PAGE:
Monday, October 13, 2008

Bootlegging as a rural phenomenon

I've often associated bootlegging with rural places, primarily because I grew up in a dry county where the bootlegging phenomenon and the bootleggers' identities were well known. As I've suggested in an earlier post, I still find it interesting that the county sheriff periodically busts a bootlegger or two, usually in close temporal proximity to local elections, while ignoring them most of the time. Bootlegging surely is not limited to rural areas, but the fact that rural counties are more likely to be dry than urban ones no doubt has something to do with the phenomenon's occurrence there. And, it is rural communities' own decision -- typically at the county level -- to be dry. In the South, these decisions seem largely driven by religious reasons, but that is not necessarily the case elsewhere.

Dan Barry's story about bootlegging in his "This Land" series in the New York Times today suggests that local awareness of the ravages associated with alcohol use have led many rural Alaska communities to restrict the sale of alcohol.

The story's dateline is Bethel, Alaska, a place that's been noted in this blog before, most recently in Barry's story last week. The headline is "Bootleggers Playing Hide-and-Seek on the Tundra," and in it Barry details the thinking behind the prohibition or tight restriction on alcohol in many rural Alaska communities. In short, they view it as an "accelerant" of crime and social problems. He writes:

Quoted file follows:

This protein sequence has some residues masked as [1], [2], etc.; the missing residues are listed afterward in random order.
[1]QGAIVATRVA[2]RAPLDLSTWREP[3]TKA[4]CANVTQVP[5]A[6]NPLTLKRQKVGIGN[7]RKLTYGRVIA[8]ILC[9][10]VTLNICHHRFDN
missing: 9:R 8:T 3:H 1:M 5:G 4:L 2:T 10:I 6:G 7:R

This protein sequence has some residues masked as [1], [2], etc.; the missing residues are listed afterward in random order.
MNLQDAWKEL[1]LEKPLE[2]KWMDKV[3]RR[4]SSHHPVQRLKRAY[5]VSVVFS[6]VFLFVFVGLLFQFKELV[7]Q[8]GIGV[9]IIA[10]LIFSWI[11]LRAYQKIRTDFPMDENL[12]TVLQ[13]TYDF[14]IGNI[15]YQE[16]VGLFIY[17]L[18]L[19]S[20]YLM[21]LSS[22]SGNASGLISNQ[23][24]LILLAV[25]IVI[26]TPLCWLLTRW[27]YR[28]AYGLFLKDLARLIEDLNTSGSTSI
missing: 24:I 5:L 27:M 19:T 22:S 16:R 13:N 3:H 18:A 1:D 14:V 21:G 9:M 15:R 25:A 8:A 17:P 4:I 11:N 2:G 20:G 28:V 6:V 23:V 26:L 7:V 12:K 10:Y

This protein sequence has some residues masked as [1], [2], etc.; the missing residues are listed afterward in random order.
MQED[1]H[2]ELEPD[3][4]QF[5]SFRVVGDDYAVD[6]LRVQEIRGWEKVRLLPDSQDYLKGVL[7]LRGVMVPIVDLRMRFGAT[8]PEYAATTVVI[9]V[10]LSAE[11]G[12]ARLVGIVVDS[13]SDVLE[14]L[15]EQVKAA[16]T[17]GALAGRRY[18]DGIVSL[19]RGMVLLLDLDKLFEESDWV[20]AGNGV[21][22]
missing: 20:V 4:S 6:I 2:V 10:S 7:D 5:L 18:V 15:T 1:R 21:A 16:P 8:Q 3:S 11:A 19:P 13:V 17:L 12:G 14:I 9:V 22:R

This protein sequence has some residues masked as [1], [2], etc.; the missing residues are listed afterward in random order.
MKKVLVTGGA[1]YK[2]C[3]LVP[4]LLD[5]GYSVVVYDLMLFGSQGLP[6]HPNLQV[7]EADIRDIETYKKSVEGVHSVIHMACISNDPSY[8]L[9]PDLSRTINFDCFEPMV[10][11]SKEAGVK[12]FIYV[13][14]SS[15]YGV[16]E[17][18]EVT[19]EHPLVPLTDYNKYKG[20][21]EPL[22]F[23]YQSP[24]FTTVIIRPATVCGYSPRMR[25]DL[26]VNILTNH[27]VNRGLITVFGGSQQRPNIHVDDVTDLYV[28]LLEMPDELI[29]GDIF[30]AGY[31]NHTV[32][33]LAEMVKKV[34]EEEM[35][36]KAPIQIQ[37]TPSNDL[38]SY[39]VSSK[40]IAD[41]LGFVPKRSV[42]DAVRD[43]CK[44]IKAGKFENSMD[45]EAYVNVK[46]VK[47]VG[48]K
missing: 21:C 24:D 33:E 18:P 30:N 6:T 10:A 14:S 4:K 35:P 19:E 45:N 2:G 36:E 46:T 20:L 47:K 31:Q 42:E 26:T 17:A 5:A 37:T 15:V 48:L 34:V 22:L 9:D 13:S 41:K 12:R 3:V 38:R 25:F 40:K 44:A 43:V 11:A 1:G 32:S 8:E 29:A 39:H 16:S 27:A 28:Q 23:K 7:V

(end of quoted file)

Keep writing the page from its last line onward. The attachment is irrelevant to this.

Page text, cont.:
And with illicit alcohol come bootleggers who lack any roguish Prohibition-era charm; just one case of their whiskey can upend a small native village.

An outsider might scan an Alaska State Troopers annual report, come across that photograph of Coors Light cases stacked beside bottles of R&R whiskey, and see ingredients for a holiday party. But many people here see it the way others would a few kilos of cocaine, piled in a pyramid for the camera — as seized contraband.

Read the rest here.

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